From Definitive to Confident in the Classroom

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Last year I went to DisneyWorld.  I could not believe the long lines for rides.  While some of the lines were definitely not worth the wait (Haunted Mansion I’m looking at you), other rides (Splash Mountain) were definitely worth the wait.  This wild ride of teaching has been more than worth the wait and has exceeded my lofty expectations.

When I first started teaching, I felt like I wanted to make everything definitive.  I think this was a mind hack on my part to convince myself I was doing the right thing.

For instance, I would make these definitive statements like, “Group work is the only way to go.”  “Technology in the classroom is vital.”  “He must do these 100 sentences to learn his lesson.”  It is quite comical looking back on it.  It is also quite sad, because what did I know at that young age?  I was trying to fit every one of my students, every one of my lessons, and, yes, every one of my decisions in this nice, little black and white box.  

We all know life doesn’t work that way, and a student and their background is so much more complex.

Now if this was just a me problem, that would be one thing.  Unfortunately, I see this same mistake being repeated over and over again in education today.  Social media is not helping out.  In the rush to put out a great sound bite in a tweet, facebook post, or blog entry we often box our opinions into a corner as the only definitive approach to education.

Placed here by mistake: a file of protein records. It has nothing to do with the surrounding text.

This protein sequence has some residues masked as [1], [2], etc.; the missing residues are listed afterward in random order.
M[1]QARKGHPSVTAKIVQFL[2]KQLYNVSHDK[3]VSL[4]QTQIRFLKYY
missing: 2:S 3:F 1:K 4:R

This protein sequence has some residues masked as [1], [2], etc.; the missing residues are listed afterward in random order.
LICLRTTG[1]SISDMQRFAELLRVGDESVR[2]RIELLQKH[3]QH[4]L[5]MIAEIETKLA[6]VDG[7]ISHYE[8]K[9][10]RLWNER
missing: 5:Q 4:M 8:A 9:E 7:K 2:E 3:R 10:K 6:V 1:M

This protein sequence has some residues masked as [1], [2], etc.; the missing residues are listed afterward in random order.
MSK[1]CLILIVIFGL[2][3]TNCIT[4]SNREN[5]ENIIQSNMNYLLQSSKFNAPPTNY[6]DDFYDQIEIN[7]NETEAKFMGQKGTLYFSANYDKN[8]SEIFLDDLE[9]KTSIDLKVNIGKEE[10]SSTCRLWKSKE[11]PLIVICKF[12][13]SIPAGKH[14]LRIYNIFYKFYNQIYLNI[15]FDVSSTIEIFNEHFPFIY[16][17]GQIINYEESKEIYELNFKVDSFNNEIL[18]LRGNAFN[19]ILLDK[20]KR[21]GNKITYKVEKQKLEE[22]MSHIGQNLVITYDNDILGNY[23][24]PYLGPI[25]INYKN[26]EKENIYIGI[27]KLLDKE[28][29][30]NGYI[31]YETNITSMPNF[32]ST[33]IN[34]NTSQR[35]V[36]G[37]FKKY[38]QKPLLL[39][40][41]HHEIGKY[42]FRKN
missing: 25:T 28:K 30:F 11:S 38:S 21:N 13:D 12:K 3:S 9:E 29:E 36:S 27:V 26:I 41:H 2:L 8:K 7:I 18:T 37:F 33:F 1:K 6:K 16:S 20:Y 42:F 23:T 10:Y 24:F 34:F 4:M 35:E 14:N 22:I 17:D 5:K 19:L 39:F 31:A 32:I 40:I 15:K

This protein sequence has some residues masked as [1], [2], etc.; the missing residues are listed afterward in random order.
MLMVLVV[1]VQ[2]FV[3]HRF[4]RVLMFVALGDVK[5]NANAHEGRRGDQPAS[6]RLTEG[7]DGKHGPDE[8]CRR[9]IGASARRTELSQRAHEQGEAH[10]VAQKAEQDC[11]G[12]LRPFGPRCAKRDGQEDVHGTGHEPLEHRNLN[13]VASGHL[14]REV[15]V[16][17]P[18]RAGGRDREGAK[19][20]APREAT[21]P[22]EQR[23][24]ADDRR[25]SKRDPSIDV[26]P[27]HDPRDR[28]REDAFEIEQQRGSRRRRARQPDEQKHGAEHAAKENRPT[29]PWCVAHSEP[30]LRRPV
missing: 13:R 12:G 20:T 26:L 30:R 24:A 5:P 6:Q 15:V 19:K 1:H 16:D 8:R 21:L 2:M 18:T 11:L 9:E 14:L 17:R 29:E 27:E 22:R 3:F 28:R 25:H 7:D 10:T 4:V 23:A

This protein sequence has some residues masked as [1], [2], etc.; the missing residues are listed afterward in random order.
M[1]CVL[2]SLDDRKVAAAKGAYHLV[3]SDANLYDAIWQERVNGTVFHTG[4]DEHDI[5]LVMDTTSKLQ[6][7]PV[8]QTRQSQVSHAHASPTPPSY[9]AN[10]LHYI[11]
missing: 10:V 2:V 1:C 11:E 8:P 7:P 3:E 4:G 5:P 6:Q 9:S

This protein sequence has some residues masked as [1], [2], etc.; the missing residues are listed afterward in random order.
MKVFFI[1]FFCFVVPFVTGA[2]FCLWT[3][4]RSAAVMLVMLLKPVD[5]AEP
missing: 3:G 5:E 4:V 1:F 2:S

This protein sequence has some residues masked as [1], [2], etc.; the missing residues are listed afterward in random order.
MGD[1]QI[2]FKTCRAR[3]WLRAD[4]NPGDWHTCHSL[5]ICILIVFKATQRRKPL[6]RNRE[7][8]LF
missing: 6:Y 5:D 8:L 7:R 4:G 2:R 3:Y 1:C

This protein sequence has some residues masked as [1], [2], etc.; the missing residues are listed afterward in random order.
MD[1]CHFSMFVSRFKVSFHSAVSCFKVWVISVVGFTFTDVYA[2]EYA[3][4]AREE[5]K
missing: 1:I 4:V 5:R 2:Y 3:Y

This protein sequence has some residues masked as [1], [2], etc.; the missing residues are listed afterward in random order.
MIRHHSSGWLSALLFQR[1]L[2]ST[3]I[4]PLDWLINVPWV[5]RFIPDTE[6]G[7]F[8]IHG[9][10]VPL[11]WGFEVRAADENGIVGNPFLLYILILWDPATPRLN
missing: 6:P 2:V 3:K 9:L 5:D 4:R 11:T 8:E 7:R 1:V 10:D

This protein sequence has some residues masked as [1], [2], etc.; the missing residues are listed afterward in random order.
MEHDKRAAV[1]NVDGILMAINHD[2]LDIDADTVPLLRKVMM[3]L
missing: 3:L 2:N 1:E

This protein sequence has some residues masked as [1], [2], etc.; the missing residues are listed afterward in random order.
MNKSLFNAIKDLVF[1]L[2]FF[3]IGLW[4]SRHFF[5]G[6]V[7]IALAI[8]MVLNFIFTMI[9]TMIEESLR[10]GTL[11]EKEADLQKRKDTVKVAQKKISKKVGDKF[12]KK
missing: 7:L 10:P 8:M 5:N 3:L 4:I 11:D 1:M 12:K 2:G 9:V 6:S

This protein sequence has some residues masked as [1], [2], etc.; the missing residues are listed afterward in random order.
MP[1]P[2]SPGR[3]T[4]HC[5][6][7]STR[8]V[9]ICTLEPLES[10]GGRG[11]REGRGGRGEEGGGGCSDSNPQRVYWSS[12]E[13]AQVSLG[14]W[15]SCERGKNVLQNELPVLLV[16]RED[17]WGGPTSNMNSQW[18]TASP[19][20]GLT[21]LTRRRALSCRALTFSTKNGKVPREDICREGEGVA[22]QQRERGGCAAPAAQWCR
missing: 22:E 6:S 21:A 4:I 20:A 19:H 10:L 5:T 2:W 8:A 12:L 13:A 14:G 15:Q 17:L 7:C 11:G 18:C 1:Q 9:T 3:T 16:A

We see this often with the latest and greatest “flavor of the day” in the education world.  Definitive statements begin to flow.  “Maker spaces are the only way for students to feel empowered.”  “There is no better way to learn than in a PLC!”  “Identifying a fixed mindset is a game changer.”  

I’m pretty sure I can see the collective eye roll of all of my readers.

In our race to a definitive statement, we minimize the actual importance of the given topic we are reflecting on.  

Ultimately, I came to the realization that my confidence was the thing that needed the most boosting without the use of a definitive statement.